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IS rrvOHIBITION A REMEDY FOR INTEMPERANCE':
The following i> an extract from an article by I)r 11. f\ Williams in the •Ladies' Home Journal' (which has a circulation in tho United States and English-speaking world of over one million copies): " The aggregate net result of 60 years of temperance legislation is that the averago American of to-day consumes almost six times as much liquor as did the average American of 1850. The redeeming feature, of the case is that the averagu man now drinks vastly more beer and relatively less spirits ; but this change is not one for which Prohibition can be responsible. It is obvious that iu an attempt to evade Prohibition laws the more condensed spirits (being easier to handle, ship, and conceal) will tend to take tho placo of the more bulky ones; hence in so far as Prohibition has affected the relative status of distilled spirits and beer its influence must presumably have favored the former. In point of tact, the consumption of distilled spirits alone, in the, year 1895 (the year in which Kentucky passed the Local Option law just noted) had fallen to l.Olgal per capita. Rut now the consumption of spirits again increased, vcar by year, and in 1907 it had risen to 1.03 gal per capita. " Briefly, then, great as I conceive the evils of the use of liquor to be, I find nothing in the. evidence to lead me to believe that they can most advantageously bo combated by so drastic a procedure as the en actment of a Federal prohibitory law. I believe that here, as elsewhere, the >ocia! organism must progress by evolution rather than by revolution. We cannot in a day or in a decade convince the eight or ten million men in the United Mates who consume a certain quantity of liquor each day (tho vast mnjonty of" them. let ft be conceded, never drinking to the point of intoxication) that they will be happier and bettor off for the foregoing of their indulgence.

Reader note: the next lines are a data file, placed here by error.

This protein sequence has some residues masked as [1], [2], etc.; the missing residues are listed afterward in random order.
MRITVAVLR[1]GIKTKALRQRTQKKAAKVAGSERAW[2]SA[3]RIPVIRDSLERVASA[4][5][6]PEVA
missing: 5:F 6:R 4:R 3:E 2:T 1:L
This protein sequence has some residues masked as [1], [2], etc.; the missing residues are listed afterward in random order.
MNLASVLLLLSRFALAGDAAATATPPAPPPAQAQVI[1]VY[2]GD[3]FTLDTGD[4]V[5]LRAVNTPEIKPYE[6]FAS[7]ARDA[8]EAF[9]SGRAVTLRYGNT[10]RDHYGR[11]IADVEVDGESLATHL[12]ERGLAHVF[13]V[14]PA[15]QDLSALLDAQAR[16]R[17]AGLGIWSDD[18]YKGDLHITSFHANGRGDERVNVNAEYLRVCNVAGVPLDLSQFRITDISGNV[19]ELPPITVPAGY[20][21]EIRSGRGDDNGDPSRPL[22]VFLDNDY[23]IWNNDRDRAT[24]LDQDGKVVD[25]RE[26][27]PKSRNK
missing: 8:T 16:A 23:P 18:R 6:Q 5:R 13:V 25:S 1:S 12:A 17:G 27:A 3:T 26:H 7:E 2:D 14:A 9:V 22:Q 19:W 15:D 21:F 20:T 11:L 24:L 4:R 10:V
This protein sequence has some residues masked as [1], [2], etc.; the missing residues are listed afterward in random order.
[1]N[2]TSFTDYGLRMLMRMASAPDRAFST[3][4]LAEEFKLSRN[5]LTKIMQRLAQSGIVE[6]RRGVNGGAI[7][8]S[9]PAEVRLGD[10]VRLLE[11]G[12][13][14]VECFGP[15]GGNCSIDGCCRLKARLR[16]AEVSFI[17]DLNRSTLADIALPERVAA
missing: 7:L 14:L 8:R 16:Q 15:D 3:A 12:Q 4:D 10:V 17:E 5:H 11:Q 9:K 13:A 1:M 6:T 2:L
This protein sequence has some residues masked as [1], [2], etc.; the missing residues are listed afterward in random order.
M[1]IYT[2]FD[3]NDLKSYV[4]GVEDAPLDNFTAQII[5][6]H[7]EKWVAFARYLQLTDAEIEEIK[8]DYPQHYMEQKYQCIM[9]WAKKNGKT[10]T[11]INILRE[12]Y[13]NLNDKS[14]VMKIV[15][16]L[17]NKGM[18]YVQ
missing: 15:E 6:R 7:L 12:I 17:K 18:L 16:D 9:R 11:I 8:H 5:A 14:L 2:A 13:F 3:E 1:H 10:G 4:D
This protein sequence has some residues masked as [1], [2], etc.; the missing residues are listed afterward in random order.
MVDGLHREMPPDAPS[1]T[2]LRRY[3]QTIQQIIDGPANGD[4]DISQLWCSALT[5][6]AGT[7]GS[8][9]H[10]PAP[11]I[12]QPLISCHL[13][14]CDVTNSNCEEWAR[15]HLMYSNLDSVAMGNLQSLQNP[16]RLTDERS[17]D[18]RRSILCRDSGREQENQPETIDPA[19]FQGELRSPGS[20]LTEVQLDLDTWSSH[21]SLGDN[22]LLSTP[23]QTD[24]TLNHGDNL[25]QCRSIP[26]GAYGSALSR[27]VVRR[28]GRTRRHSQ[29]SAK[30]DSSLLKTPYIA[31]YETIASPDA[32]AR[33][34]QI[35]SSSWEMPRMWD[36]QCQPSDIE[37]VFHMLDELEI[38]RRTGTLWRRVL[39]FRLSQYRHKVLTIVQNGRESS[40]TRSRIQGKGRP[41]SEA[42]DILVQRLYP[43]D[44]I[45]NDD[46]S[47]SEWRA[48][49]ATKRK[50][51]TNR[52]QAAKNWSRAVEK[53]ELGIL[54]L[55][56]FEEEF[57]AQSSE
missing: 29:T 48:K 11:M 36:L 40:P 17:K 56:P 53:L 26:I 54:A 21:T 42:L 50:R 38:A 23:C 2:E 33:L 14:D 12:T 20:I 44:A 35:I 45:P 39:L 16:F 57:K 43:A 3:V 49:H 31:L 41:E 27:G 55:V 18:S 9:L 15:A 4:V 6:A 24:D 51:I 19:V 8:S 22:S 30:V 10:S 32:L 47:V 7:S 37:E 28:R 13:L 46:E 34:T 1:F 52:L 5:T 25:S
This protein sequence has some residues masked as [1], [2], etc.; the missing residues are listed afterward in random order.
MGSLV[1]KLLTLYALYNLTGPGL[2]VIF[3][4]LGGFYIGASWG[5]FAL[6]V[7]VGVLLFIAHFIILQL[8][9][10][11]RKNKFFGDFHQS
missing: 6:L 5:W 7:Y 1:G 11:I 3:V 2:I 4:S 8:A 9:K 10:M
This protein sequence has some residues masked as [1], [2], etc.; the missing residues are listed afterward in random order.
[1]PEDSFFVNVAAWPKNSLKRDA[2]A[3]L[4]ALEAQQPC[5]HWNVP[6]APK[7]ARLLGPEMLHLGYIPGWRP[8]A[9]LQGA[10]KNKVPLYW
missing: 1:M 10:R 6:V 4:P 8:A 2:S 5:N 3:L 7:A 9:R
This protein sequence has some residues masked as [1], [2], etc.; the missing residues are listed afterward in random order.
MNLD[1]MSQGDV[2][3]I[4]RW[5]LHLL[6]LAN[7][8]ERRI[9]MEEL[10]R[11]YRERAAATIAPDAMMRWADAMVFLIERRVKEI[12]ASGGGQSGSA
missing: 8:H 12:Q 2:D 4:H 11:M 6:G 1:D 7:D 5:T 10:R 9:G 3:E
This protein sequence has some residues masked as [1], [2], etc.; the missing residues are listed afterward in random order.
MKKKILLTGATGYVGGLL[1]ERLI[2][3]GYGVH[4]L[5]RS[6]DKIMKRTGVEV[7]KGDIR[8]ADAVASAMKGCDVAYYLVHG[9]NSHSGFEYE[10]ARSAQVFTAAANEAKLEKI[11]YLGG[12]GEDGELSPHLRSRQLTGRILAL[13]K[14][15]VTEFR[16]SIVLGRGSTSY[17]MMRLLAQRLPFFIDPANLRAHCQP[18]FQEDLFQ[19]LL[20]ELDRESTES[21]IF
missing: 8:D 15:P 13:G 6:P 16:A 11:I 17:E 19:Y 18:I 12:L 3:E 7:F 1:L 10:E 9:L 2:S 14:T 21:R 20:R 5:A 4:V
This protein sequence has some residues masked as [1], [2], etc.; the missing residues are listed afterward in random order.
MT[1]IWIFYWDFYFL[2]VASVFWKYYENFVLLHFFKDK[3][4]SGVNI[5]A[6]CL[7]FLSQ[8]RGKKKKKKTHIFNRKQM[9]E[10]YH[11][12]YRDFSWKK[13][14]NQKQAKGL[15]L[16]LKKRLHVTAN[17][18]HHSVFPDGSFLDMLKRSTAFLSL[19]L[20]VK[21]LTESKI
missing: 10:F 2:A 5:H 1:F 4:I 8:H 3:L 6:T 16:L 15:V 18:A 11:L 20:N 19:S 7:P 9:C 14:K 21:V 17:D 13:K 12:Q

" Hence a general Prohibition law would from the outset, have to deal with a population among whom practically half of the adult males would be in a rebellious frame of mind—crying out in no uncertain terms against the infringement of their sacred personal liberties
" And that the heads of families aggregating probably not less than three million people would suddenly be deprived of their sole means of livelihood, and that properties valued iu the aggregate at perhaps two billion dollars would as suddenly become, worthless, and the seriousness of the social and economic c-risis that would be precipitated, begins to reveal itself in something like its true proportions. "Personally T am at a loss to understand how anyone who has the slightest graip of economic questions can contemplate with equanimity the anarchistic possibilities—nay. certainties—which reveal themselves through the -lightest use of the imagination in c„„ nC etion with the-e figures. To me. at lean, it seem- obvious that the only thing which lias kept the Prohibition movement before, the people of tho United States is the simple fact that Prohibition doc, nit prohibit."—Dr Hcnrv Smith Williams, in 'Ladies' Home Journal,' January 1. 1911.
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NATIONAL PROHIBITION, Evening Star, Issue 15652, 17 November 1914
NATIONAL PROHIBITION Evening Star, Issue 15652, 17 November 1914
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